‘Green Room’ is a film that I knew nothing about for a long time. The extent of my knowledge was the poster that I saw go up in my local cinema a few months back. Then all of a sudden out of nowhere endless positive reviews came flooding in, the hype went from zero to sixty in what seemed like a matter of days. This meant my interest in the film really rose quite high and I made ‘Green Room’ the top priority from this weeks releases.
Without the knowledge of the violent and gory scenes which were just around the corner I may have found ‘Green Room’ a little hard to get on board with at first. I usually enjoy musical moments within film but I can’t say I’m much of a fan of the punk style rock music featured here. Just a personal preference though, this style of music makes sense for the story and I thought added to the uncomfortable atmosphere that the film holds. Helping to convey this atmosphere was the cast, who all do a great job. I was particularly impressed by all of the band members, made up off relatively unknown actors and actresses I thought they all performed very well, being convincing both as band members and when thrown into the horrendous situation that they are. Anton Yelchin may be the most well known of the band due to the ‘Star Trek’ movies but I honestly thought that they all did such a great job that there was no standout performer. Aside from the band other cast members included Imogen Poots who plays quite an oddball of a character but she does so suitably. Patrick Stewart also stars and delivers a solid performance seeming scarily at ease within this more sinister role.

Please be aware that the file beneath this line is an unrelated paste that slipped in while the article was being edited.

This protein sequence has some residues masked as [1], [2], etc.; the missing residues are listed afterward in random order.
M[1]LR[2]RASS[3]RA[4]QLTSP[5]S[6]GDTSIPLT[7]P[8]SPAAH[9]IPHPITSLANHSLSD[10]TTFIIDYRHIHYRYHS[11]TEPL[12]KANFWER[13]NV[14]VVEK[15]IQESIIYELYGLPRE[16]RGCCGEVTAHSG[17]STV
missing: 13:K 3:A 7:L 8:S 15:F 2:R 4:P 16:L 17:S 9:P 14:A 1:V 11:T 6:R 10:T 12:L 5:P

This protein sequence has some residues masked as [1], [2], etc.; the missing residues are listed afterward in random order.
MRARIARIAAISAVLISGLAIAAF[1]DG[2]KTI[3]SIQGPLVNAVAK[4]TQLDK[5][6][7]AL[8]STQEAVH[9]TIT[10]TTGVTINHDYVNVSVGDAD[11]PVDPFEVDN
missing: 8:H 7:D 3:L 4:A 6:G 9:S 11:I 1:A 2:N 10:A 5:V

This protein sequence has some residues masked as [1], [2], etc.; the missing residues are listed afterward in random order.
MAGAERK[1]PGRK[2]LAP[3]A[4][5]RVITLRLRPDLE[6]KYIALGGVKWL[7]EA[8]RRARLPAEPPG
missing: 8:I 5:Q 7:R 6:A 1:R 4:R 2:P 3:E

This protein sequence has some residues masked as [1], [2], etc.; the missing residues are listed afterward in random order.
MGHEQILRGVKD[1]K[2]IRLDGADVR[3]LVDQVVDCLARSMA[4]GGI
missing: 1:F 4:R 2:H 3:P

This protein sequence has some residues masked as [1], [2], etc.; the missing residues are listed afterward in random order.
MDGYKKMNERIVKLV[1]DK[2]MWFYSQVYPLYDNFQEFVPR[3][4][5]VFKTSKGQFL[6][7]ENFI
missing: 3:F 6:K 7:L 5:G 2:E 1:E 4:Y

The reports of this being a tense film are certainly correct. Tension is the backbone of ‘Green Room’ and as soon as it kicks in it never lets up. The tension is so effective due to the shocks and moments that deliver throughout the movie, there is serious threat here and that is proven on many occasions. The film holds an ’18’ rating for good reason as it is violent, gruesome and gory. It reminded me of the film, ‘Eden Lake’. Both films are about terrifying situations that could happen accompanied by grotesque acts of violence resulting in brutal scenes. The kind of scenes that you don’t enjoy watching but due to the overarching narrative you dare not look away as you’re desperate to find out what happens. It’s a shame that the film was hyped up so much in such a short space of time as I felt it didn’t quite deliver in terms of what it was built up to be. It’s quite a simple film, and one that is executed brilliantly but it was maybe the simpleness of the film that let it down against the hype of being the best film of the year which many cited it as.
‘Green Room’ is simple but effective. The cast brilliantly bring to life this horrifying story filled with tension, suspense and violence. Many scenes are so gruesome that you may not want to watch but the narrative as a whole is gripping in a way that you’re eyes are fixed to the screen. Fans of punk music will likely enjoy the film even more but as long as you’re a thriller junkie you’ll find a fix with ‘Green Room’.
Rating – 8/10
Question: Is ‘Green Room’ your favourite film of the year so far, if not what is?
(Leave your answers in the comments section below!)
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